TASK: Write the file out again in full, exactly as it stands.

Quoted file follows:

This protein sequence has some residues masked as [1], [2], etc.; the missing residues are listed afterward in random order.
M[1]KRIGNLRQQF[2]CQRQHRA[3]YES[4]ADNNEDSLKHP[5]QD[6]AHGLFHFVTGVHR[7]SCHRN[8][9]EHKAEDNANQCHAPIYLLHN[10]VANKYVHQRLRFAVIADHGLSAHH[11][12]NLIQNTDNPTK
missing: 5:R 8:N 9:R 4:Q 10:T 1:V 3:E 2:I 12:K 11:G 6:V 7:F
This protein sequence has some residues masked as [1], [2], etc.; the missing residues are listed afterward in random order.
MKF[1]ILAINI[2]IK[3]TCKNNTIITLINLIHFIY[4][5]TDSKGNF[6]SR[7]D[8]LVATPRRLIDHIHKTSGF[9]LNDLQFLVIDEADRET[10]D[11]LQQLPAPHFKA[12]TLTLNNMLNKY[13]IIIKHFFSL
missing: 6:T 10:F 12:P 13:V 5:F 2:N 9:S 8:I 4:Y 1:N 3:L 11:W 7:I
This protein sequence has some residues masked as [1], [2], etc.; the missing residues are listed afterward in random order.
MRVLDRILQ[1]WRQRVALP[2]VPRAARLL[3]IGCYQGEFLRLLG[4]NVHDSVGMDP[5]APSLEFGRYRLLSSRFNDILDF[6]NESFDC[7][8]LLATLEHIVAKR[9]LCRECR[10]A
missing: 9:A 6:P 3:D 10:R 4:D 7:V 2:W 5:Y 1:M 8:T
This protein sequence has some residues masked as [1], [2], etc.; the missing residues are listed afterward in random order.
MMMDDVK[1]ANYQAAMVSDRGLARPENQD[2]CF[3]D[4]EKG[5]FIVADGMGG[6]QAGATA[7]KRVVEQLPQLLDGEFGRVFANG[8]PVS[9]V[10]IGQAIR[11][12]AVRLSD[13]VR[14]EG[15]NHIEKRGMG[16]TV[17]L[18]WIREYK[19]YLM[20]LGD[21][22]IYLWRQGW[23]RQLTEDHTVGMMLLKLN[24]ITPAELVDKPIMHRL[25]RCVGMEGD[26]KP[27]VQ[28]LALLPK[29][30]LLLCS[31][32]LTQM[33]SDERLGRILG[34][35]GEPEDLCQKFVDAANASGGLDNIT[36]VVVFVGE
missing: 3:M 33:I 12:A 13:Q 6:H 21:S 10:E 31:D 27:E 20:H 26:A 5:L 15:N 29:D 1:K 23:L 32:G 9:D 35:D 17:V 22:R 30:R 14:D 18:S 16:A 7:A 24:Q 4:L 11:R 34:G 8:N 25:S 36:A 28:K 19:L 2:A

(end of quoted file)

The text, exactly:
This protein sequence has some residues masked as [1], [2], etc.; the missing residues are listed afterward in random order.
M[1]KRIGNLRQQF[2]CQRQHRA[3]YES[4]ADNNEDSLKHP[5]QD[6]AHGLFHFVTGVHR[7]SCHRN[8][9]EHKAEDNANQCHAPIYLLHN[10]VANKYVHQRLRFAVIADHGLSAHH[11][12]NLIQNTDNPTK
missing: 5:R 8:N 9:R 4:Q 10:T 1:V 3:E 2:I 12:K 11:G 6:V 7:F
This protein sequence has some residues masked as [1], [2], etc.; the missing residues are listed afterward in random order.
MKF[1]ILAINI[2]IK[3]TCKNNTIITLINLIHFIY[4][5]TDSKGNF[6]SR[7]D[8]LVATPRRLIDHIHKTSGF[9]LNDLQFLVIDEADRET[10]D[11]LQQLPAPHFKA[12]TLTLNNMLNKY[13]IIIKHFFSL
missing: 6:T 10:F 12:P 13:V 5:F 2:N 9:S 8:I 4:Y 1:N 3:L 11:W 7:I
This protein sequence has some residues masked as [1], [2], etc.; the missing residues are listed afterward in random order.
MRVLDRILQ[1]WRQRVALP[2]VPRAARLL[3]IGCYQGEFLRLLG[4]NVHDSVGMDP[5]APSLEFGRYRLLSSRFNDILDF[6]NESFDC[7][8]LLATLEHIVAKR[9]LCRECR[10]A
missing: 9:A 6:P 3:D 10:R 4:D 7:V 2:W 5:Y 1:M 8:T
This protein sequence has some residues masked as [1], [2], etc.; the missing residues are listed afterward in random order.
MMMDDVK[1]ANYQAAMVSDRGLARPENQD[2]CF[3]D[4]EKG[5]FIVADGMGG[6]QAGATA[7]KRVVEQLPQLLDGEFGRVFANG[8]PVS[9]V[10]IGQAIR[11][12]AVRLSD[13]VR[14]EG[15]NHIEKRGMG[16]TV[17]L[18]WIREYK[19]YLM[20]LGD[21][22]IYLWRQGW[23]RQLTEDHTVGMMLLKLN[24]ITPAELVDKPIMHRL[25]RCVGMEGD[26]KP[27]VQ[28]LALLPK[29][30]LLLCS[31][32]LTQM[33]SDERLGRILG[34][35]GEPEDLCQKFVDAANASGGLDNIT[36]VVVFVGE
missing: 3:M 33:I 12:A 13:Q 6:H 21:S 10:E 31:D 27:E 20:H 26:A 5:L 15:N 29:D 1:K 23:L 32:G 9:D 35:D 17:V 22:R 30:R 14:D 18:S 16:A 7:A 24:Q 4:L 11:R 34:G 8:N 25:S 36:A 28:K 19:L 2:A